World’s Worst Jobs

Dear, Anita,

I have the worst job in the world. My boss is demanding and yells all the time, I often have to work late to meet unreasonable deadlines, and I don’t get paid what I deserve. Of course, I found this all out AFTER I went to work for the company. How can I make sure I get into a better job next time?

Dear, Grass is Greener,

You are not alone. As a matter of fact, 70 percent of Americans are “not engaged” or are “actively disengaged” with their jobs, according to Gallup’s State of the American Workplace study. It does sound like you have several reasons for being unhappy in your current situation. However, remember the old adage… “Better the devil you know than the devil you don’t.” Sometimes, you may have it better than you thought.

For example, check out the #WorldsToughestJob interview that has gone viral:

This job requires 24/7 work weeks. No vacation. No salary. Wait… what? This “Director of Operations” job description from American Greetings, while quite accurate, is not an apples-to-apples comparison to your for-pay job.

But even according to the recently released 2014 Jobs Rated report from CareerCast, you don’t have the worst job in the world. That dubious honor goes to lumberjacks, who work outdoors in extreme weather conditions operating dangerous machinery that could cause bodily injury – all for $24K a year. Other jobs in the bottom 10 include:

  • Newspaper reporter – job growth is declining as more print publications go defunct
  • Broadcaster – highly competitive and stressful
  • Firefighters and military personnel – duh… dangerous
  • Taxi driver – stressful and low pay
  • Head cook – imagine the nerve-racking lunch rush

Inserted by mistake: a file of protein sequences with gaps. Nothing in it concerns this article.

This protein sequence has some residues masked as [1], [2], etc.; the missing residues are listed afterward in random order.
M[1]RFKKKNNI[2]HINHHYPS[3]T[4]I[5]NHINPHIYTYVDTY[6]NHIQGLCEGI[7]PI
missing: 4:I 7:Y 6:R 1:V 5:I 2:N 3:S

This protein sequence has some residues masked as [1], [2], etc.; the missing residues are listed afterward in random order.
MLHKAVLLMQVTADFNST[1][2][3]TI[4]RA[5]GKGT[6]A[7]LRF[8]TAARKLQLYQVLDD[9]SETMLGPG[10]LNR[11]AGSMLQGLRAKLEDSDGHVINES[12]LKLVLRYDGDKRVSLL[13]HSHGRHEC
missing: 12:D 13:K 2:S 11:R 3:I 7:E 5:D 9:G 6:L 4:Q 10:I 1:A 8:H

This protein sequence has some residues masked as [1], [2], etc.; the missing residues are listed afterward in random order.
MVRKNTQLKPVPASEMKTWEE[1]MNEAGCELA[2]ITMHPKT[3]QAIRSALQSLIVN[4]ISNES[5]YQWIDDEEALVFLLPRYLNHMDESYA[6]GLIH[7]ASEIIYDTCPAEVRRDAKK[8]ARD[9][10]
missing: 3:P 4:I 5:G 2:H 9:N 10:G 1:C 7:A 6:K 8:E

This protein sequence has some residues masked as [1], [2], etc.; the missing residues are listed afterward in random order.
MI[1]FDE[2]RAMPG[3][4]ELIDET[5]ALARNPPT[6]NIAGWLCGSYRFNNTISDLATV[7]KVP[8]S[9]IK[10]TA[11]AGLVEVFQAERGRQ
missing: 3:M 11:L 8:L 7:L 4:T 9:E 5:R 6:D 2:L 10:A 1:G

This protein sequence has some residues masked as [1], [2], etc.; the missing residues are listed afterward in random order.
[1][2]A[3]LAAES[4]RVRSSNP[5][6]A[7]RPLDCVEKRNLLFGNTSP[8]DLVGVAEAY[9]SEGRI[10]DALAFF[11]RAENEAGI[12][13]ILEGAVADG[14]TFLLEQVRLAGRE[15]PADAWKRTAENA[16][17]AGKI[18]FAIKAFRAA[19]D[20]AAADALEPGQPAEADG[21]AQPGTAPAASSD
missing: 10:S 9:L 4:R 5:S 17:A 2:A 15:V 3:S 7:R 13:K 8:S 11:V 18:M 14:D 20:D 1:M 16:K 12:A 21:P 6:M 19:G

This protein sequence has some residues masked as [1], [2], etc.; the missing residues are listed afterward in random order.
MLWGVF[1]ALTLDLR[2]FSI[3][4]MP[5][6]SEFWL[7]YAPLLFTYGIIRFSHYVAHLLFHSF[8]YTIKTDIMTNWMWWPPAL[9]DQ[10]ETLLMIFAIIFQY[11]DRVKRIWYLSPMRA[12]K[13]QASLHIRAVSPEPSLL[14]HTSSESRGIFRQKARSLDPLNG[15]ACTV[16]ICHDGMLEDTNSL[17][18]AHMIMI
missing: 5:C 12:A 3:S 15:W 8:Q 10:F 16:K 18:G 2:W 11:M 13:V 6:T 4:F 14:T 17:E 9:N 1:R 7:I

• Flight attendant – air rage
  • Garbage collector – no explanation needed

The Jobs Rated report also lists the Best Jobs of 2104, based on projected job growth, median salary, and working conditions. Have you got a degree? Many of the highest-rated jobs require higher education. The top 10 positions include mathematician, university professor, statistician, actuary, software engineer, computer systems analyst, occupational therapist, audiologist, speech pathologist, and dental hygienist (although I would argue that sticking your fingers in someone else’s mouth is not a great work environment). Click here for the full list of 200 rated jobs.

To check out a company before you accept another job offer, you may want to do a little snooping on Glassdoor.com. Here, employees can anonymously rate their companies and managers. Take this with a grain of salt, though, as we all know disgruntled workers tend to complain the loudest. Smaller mom-and-pop businesses may not show up on Glassdoor, so reconnoiter within your local network. Check LinkedIn also to see if you have any connections that you can chat with about a company’s culture.

But what may be a good fit for someone else may not work for you. Don’t just accept the first offer you receive just to get out of your current situation. Besides the obvious criteria of “can I do the job?” and “does it pay enough?”… consider your personal satisfaction, the company culture, and the opportunities for personal and professional growth.

Readers: How would you rate your job based on working climate, pay rate, and how you forecast the future of the position?

Have a question you would like to ask? Visit http://anitaclew.com/ask-anita/.

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3 Comments (+add yours?)

  1. John Muller
    Apr 14, 2015 @ 15:05:41

    I disagree with”university professor” as a job with a future. Nowadays it’s next to impossible to get tenure as a full professor, so one is relegated to becoming somewhat itinerant. Not bad if you’re single and have an RV but with a family?

    Reply

  2. Ian DifferentI
    May 07, 2014 @ 10:12:55

    And I’m faced with relentless ethical dilemmas and for a person with my role I’m supposed to demonstrate leadership in this area. Keeps me awake. Take a look at my blog and see what I’m up against. Its called diaryofacompanysecretary.com

    Reply

  3. Abhilash Ganguly
    May 06, 2014 @ 09:47:01

    Reblogged this on abhilash ganguly and commented:
    The is tribute to a person who holds the toughest job in the world, cheers to all the mothers of this universe and any other known to mankind.

    Reply

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Disclaimer

Anita Clew's blog posts are intended for general guidance and should never be taken as legal advice. In all instances where harassment, inequity, or unfair treatment is believed to be present, please consult your HR Department or legal representation.
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